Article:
My Home's In Alabama

Album: My Home's In Alabama (1980)

Songfacts®:

  • Randy Owen and Teddy Gentry, both natives of Fort Payne, Alabama, wrote this early track about staying true to their roots while struggling to make it as musicians. It was a #17 hit on the country chart.
  • Jamey Johnson performed this with Alabama for the Alabama & Friends album and onstage at the Ryman Auditorium in Nashville, Tennessee. Johnson, who also hails from the Cotton State, remembers this was the first song he ever learned to play on the guitar.
  • Owen remembers watching Johnson perform live for the first time. He told Billboard: "I studied the way he did 'My Home's In Alabama,' and he knew the song better than I did. It was really moving for me, and I knew he had an incredible voice."
  • "Probably the most edited song that we've ever done was 'My Home Is In Alabama,' which was originally about 11 minutes long," Teddy Gentry told Songfacts. "It was edited down to six-and-a-half minutes for the single, which was still one of the longest singles ever at radio." (Check out our full interview with Teddy Gentry.)
  • Before they became famous, Alabama paid their dues playing for tips at bars and restaurants. "My Home's in Alabama" was written during one of these stints as the house band in Myrtle Beach's Bowery club. Owen recalled in a No Depression interview: "I remember [when] me and Teddy had just written 'My Home's in Alabama' and we performed it, this big ol' guy that was like a wrestler - he was one of the waiters - walked up to the stage and said, 'That's the best Southern rock song I've ever heard in my whole damn life!' [Laughs] We didn't look at anything except it's just music. It was a song that me and Teddy had written and we practiced it and worked on the arrangement."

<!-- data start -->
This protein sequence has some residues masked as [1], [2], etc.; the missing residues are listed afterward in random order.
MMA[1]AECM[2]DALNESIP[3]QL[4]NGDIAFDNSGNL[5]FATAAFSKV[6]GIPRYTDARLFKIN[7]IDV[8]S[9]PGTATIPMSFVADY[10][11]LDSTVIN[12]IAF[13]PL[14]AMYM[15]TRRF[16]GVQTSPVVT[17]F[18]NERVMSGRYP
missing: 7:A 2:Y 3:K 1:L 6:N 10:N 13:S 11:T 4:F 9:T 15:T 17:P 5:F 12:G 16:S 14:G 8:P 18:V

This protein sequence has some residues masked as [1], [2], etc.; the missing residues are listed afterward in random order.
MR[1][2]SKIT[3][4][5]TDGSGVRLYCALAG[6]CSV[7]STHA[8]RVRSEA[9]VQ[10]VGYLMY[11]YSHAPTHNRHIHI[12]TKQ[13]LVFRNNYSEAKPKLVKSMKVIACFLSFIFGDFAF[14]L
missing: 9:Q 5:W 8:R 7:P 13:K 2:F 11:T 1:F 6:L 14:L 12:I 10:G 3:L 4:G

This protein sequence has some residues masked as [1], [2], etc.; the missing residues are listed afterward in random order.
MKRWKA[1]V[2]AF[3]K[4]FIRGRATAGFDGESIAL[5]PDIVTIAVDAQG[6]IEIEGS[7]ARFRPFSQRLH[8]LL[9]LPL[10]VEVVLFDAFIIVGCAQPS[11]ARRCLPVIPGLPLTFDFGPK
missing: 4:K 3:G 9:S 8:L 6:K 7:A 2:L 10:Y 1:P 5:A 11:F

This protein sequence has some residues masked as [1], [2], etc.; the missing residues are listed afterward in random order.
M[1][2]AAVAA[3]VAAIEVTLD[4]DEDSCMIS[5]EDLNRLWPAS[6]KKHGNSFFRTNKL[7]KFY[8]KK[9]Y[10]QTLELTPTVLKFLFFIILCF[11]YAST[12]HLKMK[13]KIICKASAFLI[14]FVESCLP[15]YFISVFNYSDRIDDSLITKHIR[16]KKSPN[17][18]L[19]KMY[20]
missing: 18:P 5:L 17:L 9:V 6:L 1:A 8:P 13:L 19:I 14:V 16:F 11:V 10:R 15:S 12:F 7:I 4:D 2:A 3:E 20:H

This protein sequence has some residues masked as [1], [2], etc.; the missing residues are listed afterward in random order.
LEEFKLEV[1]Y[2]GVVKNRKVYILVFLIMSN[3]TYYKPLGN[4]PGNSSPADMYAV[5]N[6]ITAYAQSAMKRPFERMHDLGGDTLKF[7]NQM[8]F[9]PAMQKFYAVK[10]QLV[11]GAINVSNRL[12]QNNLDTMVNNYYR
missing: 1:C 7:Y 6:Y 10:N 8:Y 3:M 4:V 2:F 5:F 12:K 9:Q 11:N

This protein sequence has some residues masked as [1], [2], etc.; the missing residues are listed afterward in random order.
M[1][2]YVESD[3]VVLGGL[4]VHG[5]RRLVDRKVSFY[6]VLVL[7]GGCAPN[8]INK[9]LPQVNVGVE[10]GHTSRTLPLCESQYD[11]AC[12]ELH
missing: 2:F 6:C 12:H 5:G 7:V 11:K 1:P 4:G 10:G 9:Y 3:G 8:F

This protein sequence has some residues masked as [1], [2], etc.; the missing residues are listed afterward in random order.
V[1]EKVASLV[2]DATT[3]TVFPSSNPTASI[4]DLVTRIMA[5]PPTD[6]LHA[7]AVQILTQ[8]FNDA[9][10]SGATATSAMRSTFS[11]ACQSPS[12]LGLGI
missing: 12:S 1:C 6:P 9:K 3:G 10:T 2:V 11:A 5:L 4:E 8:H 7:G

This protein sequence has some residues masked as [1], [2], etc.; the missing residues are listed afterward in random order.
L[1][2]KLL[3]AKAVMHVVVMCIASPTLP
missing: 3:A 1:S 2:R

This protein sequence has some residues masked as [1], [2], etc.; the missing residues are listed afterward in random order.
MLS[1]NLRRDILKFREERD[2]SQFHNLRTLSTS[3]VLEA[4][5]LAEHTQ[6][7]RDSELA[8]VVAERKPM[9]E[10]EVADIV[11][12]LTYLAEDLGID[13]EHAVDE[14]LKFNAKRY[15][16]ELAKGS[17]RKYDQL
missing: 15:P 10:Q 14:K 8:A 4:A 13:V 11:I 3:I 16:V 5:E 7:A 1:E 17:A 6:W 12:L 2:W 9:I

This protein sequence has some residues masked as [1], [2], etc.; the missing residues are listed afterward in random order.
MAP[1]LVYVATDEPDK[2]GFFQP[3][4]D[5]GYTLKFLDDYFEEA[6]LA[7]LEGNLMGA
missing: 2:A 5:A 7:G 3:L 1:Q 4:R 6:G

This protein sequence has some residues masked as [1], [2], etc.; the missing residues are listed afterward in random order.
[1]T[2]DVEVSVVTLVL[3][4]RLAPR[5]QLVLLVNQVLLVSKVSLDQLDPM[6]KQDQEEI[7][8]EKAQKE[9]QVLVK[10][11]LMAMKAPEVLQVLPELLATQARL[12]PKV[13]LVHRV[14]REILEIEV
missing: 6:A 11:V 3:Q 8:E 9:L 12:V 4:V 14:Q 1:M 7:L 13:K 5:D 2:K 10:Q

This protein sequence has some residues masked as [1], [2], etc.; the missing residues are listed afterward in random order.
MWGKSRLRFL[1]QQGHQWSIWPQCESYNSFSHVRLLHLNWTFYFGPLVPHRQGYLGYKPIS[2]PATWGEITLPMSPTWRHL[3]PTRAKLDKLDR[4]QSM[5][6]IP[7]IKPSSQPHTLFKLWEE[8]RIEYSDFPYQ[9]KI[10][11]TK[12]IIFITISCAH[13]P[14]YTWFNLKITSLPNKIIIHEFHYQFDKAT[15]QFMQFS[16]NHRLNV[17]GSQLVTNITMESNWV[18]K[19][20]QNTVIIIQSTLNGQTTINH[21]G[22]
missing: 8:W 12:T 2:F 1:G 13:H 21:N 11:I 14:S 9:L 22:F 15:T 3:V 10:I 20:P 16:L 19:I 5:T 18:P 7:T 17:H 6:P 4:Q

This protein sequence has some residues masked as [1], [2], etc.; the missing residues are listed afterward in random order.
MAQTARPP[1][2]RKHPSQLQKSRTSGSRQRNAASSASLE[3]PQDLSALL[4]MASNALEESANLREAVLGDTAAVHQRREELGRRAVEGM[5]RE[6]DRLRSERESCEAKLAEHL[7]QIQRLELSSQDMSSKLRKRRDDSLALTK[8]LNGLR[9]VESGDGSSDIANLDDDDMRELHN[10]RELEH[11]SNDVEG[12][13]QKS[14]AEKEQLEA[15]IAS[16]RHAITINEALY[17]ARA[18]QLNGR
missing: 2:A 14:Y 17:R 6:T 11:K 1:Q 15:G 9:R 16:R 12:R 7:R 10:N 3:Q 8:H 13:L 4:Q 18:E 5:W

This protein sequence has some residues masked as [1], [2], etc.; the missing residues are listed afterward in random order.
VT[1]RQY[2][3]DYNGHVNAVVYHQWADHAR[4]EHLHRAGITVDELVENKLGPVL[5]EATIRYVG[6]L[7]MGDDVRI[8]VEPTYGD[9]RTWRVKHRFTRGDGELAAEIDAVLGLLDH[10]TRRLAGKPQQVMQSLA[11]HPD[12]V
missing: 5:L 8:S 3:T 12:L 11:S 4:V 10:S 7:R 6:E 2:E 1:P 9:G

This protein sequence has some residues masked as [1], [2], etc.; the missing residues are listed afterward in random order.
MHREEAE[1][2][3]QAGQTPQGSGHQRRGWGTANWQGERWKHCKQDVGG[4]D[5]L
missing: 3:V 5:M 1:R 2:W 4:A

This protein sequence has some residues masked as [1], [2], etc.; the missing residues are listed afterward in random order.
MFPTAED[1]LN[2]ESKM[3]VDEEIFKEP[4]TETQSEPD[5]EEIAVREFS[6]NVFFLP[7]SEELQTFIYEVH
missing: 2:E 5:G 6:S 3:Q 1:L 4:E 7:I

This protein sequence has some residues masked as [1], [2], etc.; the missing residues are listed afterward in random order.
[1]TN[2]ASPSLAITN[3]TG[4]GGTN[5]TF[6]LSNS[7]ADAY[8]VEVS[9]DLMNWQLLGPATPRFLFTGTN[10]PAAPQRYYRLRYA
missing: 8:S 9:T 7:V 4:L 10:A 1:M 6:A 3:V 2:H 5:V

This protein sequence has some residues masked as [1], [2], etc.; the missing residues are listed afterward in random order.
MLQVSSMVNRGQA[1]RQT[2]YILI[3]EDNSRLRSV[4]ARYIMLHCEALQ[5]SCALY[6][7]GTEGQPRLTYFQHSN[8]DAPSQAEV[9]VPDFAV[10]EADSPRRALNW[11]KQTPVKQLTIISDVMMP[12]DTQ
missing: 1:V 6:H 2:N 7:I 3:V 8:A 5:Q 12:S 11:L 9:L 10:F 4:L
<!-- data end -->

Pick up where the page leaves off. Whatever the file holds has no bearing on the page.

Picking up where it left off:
• A 2000 State Senate bill proposed that this should be the official State Ballad of Alabama, but it failed in the State House.
  • "The part of the song that really comes from my heart is 'I'll speak my Southern English as natural as I please,'' Owen told Alanna Nash, author of Behind Closed Doors: Talking with the Legends of Country Music. "When I was in college, people would make fun of the way I talked. Even Southern people would. Maybe it was just hard for them to understand the way I pronounced things. Or maybe I pronounced 'em wrong. But I knew what I was saying. That had always been a pet peeve of mine, and I got a chance to put it in a song. It sure fit right in that one."

Comments: 1

  • Camille from Toronto, OhThis Alabama song captures the country rock sound of the 1980s and is still great to listen to. It has an Allman Brothers southern rock feel to it but definitely Alabama’s sound. Alabama is the best selling country band of all time with over 40 #1 hits. They are the most awarded country band, too, including being named Artist of the Decade by the Academy of Country Music, and have a star on the Hollywood Walk of Fame. Songfacts needs to add a whole lot more of their music to the Songfacts website.
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